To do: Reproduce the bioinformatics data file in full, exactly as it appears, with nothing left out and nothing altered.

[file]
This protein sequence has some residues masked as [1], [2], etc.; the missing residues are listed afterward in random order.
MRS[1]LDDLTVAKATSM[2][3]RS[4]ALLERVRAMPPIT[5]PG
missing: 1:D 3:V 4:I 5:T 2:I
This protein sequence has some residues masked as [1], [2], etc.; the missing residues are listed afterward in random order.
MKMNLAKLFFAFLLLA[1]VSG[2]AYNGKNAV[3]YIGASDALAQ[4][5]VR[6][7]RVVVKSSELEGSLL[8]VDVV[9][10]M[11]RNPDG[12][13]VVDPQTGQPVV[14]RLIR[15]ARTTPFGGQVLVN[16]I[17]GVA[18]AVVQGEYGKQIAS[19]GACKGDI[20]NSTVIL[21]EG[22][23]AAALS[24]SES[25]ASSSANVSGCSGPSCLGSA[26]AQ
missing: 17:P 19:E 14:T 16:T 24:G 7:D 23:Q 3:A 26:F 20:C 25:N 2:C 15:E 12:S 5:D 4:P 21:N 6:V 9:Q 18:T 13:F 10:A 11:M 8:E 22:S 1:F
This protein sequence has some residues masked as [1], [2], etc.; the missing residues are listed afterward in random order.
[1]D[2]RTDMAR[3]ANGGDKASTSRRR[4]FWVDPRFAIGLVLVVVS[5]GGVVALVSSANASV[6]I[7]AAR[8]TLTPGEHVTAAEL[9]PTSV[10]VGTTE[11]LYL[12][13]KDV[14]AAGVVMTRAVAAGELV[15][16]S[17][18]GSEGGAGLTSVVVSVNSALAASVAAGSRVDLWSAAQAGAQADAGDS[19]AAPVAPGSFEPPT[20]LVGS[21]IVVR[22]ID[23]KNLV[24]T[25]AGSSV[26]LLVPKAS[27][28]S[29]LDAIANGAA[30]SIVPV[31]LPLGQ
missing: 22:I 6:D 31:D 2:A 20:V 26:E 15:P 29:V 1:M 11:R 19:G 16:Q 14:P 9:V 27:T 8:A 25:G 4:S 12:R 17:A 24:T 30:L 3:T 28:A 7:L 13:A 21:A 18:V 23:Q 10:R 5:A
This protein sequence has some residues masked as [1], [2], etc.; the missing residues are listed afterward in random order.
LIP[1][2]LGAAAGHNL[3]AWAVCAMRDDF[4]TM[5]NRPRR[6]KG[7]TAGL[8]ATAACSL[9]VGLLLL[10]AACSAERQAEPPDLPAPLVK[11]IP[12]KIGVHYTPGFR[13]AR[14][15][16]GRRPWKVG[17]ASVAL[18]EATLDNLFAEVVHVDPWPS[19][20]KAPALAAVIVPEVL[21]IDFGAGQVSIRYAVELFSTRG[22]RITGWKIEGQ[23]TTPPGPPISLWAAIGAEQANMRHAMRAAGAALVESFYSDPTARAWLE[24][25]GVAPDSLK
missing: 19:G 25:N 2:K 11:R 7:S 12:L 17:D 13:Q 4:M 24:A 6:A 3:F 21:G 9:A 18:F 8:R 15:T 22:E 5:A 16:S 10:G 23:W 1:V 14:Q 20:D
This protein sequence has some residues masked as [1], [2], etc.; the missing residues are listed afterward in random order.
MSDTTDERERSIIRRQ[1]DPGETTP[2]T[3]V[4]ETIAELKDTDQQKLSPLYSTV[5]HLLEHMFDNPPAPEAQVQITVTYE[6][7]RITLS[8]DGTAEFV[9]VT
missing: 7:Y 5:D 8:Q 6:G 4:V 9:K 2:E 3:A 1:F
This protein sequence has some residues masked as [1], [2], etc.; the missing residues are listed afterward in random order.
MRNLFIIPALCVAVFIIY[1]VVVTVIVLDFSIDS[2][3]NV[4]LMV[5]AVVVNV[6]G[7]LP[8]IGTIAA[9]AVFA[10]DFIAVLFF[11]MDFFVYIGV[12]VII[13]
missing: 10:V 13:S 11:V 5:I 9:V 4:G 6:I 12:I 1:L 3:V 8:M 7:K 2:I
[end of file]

This protein sequence has some residues masked as [1], [2], etc.; the missing residues are listed afterward in random order.
MRS[1]LDDLTVAKATSM[2][3]RS[4]ALLERVRAMPPIT[5]PG
missing: 1:D 3:V 4:I 5:T 2:I
This protein sequence has some residues masked as [1], [2], etc.; the missing residues are listed afterward in random order.
MKMNLAKLFFAFLLLA[1]VSG[2]AYNGKNAV[3]YIGASDALAQ[4][5]VR[6][7]RVVVKSSELEGSLL[8]VDVV[9][10]M[11]RNPDG[12][13]VVDPQTGQPVV[14]RLIR[15]ARTTPFGGQVLVN[16]I[17]GVA[18]AVVQGEYGKQIAS[19]GACKGDI[20]NSTVIL[21]EG[22][23]AAALS[24]SES[25]ASSSANVSGCSGPSCLGSA[26]AQ
missing: 17:P 19:E 14:T 16:T 24:G 7:D 23:Q 3:A 26:F 20:C 25:N 2:C 15:E 12:S 5:D 4:P 21:N 6:V 9:Q 18:T 13:F 10:A 11:M 8:E 22:S 1:F
This protein sequence has some residues masked as [1], [2], etc.; the missing residues are listed afterward in random order.
[1]D[2]RTDMAR[3]ANGGDKASTSRRR[4]FWVDPRFAIGLVLVVVS[5]GGVVALVSSANASV[6]I[7]AAR[8]TLTPGEHVTAAEL[9]PTSV[10]VGTTE[11]LYL[12][13]KDV[14]AAGVVMTRAVAAGELV[15][16]S[17][18]GSEGGAGLTSVVVSVNSALAASVAAGSRVDLWSAAQAGAQADAGDS[19]AAPVAPGSFEPPT[20]LVGS[21]IVVR[22]ID[23]KNLV[24]T[25]AGSSV[26]LLVPKAS[27][28]S[29]LDAIANGAA[30]SIVPV[31]LPLGQ
missing: 22:I 6:D 31:D 2:A 20:V 26:E 15:P 29:V 1:M 11:R 19:G 16:Q 14:P 9:V 27:T 8:A 25:G 4:S 12:R 17:A 24:T 30:L 3:T 28:A 7:L 13:A 21:A 18:V 23:Q 10:R 5:A
This protein sequence has some residues masked as [1], [2], etc.; the missing residues are listed afterward in random order.
LIP[1][2]LGAAAGHNL[3]AWAVCAMRDDF[4]TM[5]NRPRR[6]KG[7]TAGL[8]ATAACSL[9]VGLLLL[10]AACSAERQAEPPDLPAPLVK[11]IP[12]KIGVHYTPGFR[13]AR[14][15][16]GRRPWKVG[17]ASVAL[18]EATLDNLFAEVVHVDPWPS[19][20]KAPALAAVIVPEVL[21]IDFGAGQVSIRYAVELFSTRG[22]RITGWKIEGQ[23]TTPPGPPISLWAAIGAEQANMRHAMRAAGAALVESFYSDPTARAWLE[24][25]GVAPDSLK
missing: 19:G 25:N 2:K 11:R 7:S 12:L 17:D 13:Q 4:M 24:A 6:A 3:F 21:G 9:A 18:F 8:R 15:T 22:E 5:A 16:S 10:G 23:W 1:V 14:Q 20:D
This protein sequence has some residues masked as [1], [2], etc.; the missing residues are listed afterward in random order.
MSDTTDERERSIIRRQ[1]DPGETTP[2]T[3]V[4]ETIAELKDTDQQKLSPLYSTV[5]HLLEHMFDNPPAPEAQVQITVTYE[6][7]RITLS[8]DGTAEFV[9]VT
missing: 7:Y 5:D 8:Q 6:G 4:V 9:K 2:E 3:A 1:F
This protein sequence has some residues masked as [1], [2], etc.; the missing residues are listed afterward in random order.
MRNLFIIPALCVAVFIIY[1]VVVTVIVLDFSIDS[2][3]NV[4]LMV[5]AVVVNV[6]G[7]LP[8]IGTIAA[9]AVFA[10]DFIAVLFF[11]MDFFVYIGV[12]VII[13]
missing: 10:V 13:S 11:V 5:I 9:V 4:G 6:I 12:I 1:L 3:V 8:M 7:K 2:I